1. Providing students with a range of routes to high-level skills, particularly via FE colleges
2. Widening access to universities, with flexible learning & grants
3. Protecting our world-class higher education sector by maintaining funding

Tim Thomas, Make UK’s Director of Labour Market & Skills said: “UK manufacturers that already invest heavily in both graduates and apprentices have long seen the world of vocational education and training as the poor relation. UK employers are  paying £3.7 billion annually into an apprenticeship levy they too often cannot access, and the majority of public funding considered by the review, over £8 billion in 2017/18, is committed to students in the Higher Education sector. This mismatch needs to be addressed at once.
 
“The re-balancing of resource and focus between Higher Education and vocational education is long overdue. It must be founded on an evidenced-based approach and focused in areas where UK plc is short of skills that are economically valuable to industry, such as STEM and digital.
 
“Alongside this re-balancing must come greater and better targeted funding for degree courses which are costly to deliver, costly to fund, but vital for the UK’s future in a world where technology, science and technical skills will more important than ever to consumers, employers and society.
 
“UK manufacturers, already shouldering their share of the cost of educating the skilled workforce of tomorrow, will look to government to do the same.”

Verity Davidge, Head of Education & Skills Policy at Make UK, added: “Good to see the recommendation to bring back maintenance loans – going to university shouldn’t be based on an individuals ability to pay. Make UK looked at the potential impact of cuts to fees on subjects such as engineering. If fees are cut, funding would need to be topped up elsewhere – and we will need to look again at the current premiums for SIV (strategically important, but vulnerable) subjects. The review also looks at those that don’t go to university, highlighting the need to strengthen and invest in our technical and vocational education system – which is vital to manufacturing.”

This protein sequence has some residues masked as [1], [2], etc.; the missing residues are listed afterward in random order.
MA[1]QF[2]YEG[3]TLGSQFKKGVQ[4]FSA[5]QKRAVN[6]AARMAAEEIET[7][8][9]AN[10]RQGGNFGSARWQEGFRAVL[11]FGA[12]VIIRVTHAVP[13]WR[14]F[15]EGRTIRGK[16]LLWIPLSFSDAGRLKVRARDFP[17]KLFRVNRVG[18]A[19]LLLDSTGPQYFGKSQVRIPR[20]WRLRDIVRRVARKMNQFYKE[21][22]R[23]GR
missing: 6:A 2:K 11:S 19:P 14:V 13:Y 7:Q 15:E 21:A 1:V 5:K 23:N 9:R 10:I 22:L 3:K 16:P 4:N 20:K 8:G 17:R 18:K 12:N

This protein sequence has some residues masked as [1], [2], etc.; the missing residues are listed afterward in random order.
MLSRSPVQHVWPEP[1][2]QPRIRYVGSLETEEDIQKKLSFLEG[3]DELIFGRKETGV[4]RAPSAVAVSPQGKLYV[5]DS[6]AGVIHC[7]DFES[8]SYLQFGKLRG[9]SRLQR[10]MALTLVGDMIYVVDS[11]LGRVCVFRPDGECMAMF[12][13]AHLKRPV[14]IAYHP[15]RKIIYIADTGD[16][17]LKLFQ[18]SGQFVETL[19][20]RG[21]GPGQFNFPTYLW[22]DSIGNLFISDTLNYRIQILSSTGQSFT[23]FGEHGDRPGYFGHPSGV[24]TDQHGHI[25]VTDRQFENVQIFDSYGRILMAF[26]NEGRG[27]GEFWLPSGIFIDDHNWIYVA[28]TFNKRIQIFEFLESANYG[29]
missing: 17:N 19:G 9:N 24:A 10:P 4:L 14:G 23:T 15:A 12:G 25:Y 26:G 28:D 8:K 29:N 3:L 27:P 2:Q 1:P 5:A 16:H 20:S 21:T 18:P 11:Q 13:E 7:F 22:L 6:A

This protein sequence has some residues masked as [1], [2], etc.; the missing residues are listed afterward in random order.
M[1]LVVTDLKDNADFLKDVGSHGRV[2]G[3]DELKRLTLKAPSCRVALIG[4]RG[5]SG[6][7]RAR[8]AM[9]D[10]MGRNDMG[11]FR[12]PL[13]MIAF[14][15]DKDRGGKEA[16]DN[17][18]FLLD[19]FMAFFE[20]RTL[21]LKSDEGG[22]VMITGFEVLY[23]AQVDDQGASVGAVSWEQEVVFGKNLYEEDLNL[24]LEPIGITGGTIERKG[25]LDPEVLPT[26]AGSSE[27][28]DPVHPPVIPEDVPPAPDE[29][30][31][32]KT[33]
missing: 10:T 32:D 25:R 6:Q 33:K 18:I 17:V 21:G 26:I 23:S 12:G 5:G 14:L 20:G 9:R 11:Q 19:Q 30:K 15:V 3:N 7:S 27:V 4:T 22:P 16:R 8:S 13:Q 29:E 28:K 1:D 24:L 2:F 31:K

Rob Wall, Head of Policy at the CMI (Chartered Management Institute), said of the report: “Lots to digest here, but as Augar notes, the current apprenticeship system is still new and needs time to bed in. If funding is inadequate, prioritising apprenticeships that help deliver the Government's Industrial Strategy might be an option.”

Paul Johnson, Director at the IFS (Institute for Fiscal Studies) noted that the review used IFS analysis, but criticised mainstream media reporting of the findings for being viewed too heavily through the prism of higher education funding. He pointed out that a key recommendation of the report is to increase financing for further education, as well as student numbers going down the FE route, in order to close the gap in level 4/5 qualifications (between A level and degree) that currently exists. Furthermore, he observed that: “...per student funding in FE has fallen by more than 20% since 2010, with spending on adult skills down more than 40%. More support for colleges and students in FE, as Augar proposes, is a clear priority.”